Deciding to move to a new country can be an important step, full of new opportunities but also challenges. Spain with its mild climate, rich culture and affordability is regarded as one of the most popular destinations to start a new life experience.
However, like any big change, living in Spain brings both advantages and challenges. There are also legal and bureaucratic aspects that need to be considered in order to settle in this country and start working there.
Life in Spain is often associated with a pleasant climate, especially in the coastal and southern regions, where the sun and sea create an ideal environment for a peaceful and pleasant existence. The cultural and historical richness of the Iberian country is reflected in its magnificent cities, art, music, and festivals, offering attractive and stimulating experiences.
Spanish gastronomy, renowned for its diversity and excellence and based on the Mediterranean diet, is another key aspect of the country’s attractiveness. In addition, the cost of living in several areas of Spain is lower than in other nations, making this country an ideal option for those seeking a balance between quality and affordability.
Specifically, the cost of living in Spain takes 69% of the average wage, but the situation varies between provinces: from Barcelona, where living costs 82% of the average income, to Ávila, with 42%.
Social life throughout the country is vibrant and pleasant. Spanish culture places great emphasis on spending time with family and friends, often in cafés, bars or at community events. There are countless celebrations and social events throughout the year, offering unique opportunities for entertainment and immersion in the local culture.
Spain is known for its excellent healthcare system, ranked among the best in the world. Residents have access to high-quality medical care, both in the public and private sectors. Health coverage is extensive and includes a wide range of services, ensuring that health and well-being are a priority.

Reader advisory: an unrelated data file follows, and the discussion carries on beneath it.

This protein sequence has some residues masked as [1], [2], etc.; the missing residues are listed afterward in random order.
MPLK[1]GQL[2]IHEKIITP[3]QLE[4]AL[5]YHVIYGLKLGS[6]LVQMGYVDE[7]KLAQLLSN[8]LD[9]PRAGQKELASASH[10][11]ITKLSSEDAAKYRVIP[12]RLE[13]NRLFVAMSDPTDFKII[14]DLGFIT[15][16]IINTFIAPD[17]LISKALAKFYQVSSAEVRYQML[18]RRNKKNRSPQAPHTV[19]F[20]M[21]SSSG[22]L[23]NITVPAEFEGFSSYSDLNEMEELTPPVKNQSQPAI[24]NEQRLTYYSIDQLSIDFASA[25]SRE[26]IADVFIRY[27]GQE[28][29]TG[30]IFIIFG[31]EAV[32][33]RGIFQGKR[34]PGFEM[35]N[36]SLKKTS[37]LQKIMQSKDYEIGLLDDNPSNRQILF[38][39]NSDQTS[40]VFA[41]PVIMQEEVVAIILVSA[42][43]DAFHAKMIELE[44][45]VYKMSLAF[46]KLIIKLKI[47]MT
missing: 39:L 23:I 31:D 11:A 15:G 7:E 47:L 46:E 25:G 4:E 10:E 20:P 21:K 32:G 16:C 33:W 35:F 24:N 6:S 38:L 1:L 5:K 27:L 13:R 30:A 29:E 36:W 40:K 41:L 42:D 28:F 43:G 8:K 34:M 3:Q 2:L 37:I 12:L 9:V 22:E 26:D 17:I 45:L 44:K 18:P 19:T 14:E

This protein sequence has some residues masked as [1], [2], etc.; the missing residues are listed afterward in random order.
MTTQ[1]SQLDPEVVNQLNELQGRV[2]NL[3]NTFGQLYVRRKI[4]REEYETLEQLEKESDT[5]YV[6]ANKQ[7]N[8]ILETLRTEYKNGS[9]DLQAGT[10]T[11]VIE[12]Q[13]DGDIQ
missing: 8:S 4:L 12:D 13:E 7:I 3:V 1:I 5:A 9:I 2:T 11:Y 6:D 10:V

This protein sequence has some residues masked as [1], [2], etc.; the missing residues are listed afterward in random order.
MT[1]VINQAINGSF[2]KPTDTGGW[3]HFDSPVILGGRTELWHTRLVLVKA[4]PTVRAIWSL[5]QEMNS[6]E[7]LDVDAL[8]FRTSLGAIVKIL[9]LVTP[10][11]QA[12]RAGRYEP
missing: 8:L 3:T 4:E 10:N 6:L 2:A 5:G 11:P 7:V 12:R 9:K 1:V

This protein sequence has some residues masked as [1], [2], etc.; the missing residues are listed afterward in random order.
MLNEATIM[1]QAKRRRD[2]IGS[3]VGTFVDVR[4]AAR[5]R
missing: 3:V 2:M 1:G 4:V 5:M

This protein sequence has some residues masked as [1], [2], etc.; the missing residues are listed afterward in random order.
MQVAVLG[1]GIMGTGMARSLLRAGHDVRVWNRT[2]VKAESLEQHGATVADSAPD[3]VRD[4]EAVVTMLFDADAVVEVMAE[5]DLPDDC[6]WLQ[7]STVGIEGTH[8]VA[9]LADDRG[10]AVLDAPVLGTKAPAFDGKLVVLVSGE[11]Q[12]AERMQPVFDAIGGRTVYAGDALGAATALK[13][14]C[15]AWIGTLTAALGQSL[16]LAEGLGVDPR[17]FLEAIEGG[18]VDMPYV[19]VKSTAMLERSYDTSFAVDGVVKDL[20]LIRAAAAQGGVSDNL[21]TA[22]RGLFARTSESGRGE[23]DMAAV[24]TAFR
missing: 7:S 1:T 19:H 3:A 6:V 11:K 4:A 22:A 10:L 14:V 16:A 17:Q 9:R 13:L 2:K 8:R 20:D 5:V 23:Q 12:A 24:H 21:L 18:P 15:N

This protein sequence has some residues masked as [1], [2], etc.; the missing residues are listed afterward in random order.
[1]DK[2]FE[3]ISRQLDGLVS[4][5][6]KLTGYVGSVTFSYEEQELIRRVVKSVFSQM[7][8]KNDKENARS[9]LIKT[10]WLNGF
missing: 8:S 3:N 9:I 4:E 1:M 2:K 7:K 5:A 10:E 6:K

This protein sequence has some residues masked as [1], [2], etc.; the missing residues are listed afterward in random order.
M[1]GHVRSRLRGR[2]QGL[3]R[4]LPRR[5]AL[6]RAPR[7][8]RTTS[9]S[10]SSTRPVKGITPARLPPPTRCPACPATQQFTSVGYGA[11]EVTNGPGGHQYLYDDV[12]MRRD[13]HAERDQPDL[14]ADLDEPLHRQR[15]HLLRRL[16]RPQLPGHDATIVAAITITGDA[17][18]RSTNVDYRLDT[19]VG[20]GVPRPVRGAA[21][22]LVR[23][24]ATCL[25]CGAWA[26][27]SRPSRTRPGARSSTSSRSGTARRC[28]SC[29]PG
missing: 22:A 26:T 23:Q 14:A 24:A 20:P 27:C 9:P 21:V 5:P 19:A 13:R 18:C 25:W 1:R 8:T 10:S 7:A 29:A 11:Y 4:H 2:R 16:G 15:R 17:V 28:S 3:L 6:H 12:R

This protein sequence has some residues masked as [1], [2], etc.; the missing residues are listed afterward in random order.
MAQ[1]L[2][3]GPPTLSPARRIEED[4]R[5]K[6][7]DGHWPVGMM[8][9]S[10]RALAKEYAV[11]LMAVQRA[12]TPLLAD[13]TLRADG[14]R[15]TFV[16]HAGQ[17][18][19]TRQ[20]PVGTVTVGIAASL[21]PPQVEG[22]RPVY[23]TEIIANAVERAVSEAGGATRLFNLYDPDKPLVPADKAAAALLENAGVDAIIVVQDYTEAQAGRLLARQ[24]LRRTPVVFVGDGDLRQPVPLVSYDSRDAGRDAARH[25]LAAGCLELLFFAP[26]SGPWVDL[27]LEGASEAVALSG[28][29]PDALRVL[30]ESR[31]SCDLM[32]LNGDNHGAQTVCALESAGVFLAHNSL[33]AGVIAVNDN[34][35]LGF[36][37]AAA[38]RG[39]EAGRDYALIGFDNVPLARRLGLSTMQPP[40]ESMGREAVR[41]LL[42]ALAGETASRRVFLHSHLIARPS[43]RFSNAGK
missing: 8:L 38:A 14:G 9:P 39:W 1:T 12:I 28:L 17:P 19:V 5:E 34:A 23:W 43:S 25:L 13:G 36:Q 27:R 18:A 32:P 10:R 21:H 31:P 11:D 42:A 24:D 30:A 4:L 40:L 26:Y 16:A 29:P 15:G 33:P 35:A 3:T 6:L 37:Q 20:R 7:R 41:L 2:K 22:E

However, residing in Spain as a foreigner also presents challenges. The language barrier can be a significant obstacle, as knowledge of Spanish is essential for daily life and integration into society. In addition, the country’s bureaucracy, known for its complexity and slowness, can make legal and administrative procedures difficult, especially when it comes to documentation and residence licences.
A particularly challenging aspect for foreigners moving to Spain can be the search for suitable accommodation. In popular cities such as Madrid, Barcelona, Valencia and Seville, the strong demand for houses and flats has led to rising rental prices and high competition.
The average rental price has risen by 15% in the last 6 months with the average price in January 2024 being around EUR 1821. This can make it difficult to find affordable housing, especially in central areas or near major places of work and study.
In addition, there are bureaucratic impediments, such as the need to provide financial documentation and references, which can be more difficult to obtain for those who have just arrived in the country.
The language barrier may also pose an additional challenge, making communication with homeowners or real estate agencies more difficult. For this reason, it is advisable to start the search for accommodation well in advance of the planned move-in date and, if possible, engage the help of local agencies or property consultants who can facilitate this process.
The labour market in Spain can be difficult to penetrate, with a relatively high unemployment rate and a strong preference for candidates fluent in Spanish. Access to the healthcare system can also take time and, in some cases, private health insurance is required.
When considering a move to Spain, it is important to be well informed about immigration regulations and visa requirements. Choosing the right accommodation, according to one’s personal preferences and needs, is another crucial factor. Furthermore, integration into the local culture requires openness and adaptability.
In this context, the assistance of an experienced immigration lawyer becomes crucial (more information here). A legal professional can guide you through the Spanish bureaucratic maze, providing assistance in the preparation and submission of documents for visas and residence licenses.
An experienced lawyer can also advise on issues of labour law, real estate and insurance, making the process of relocation and adjustment as smooth and stress-free as possible. Immigration laws can also change rapidly: an experienced lawyer is always up to date on the latest legislative changes and can provide advice based on the latest laws.
Moving and living in Spain as a foreigner offers a rich and varied experience, full of opportunities to grow and explore. With proper planning, a good understanding of the challenges and qualified legal assistance, it is possible to turn this dream into a rewarding and satisfying reality.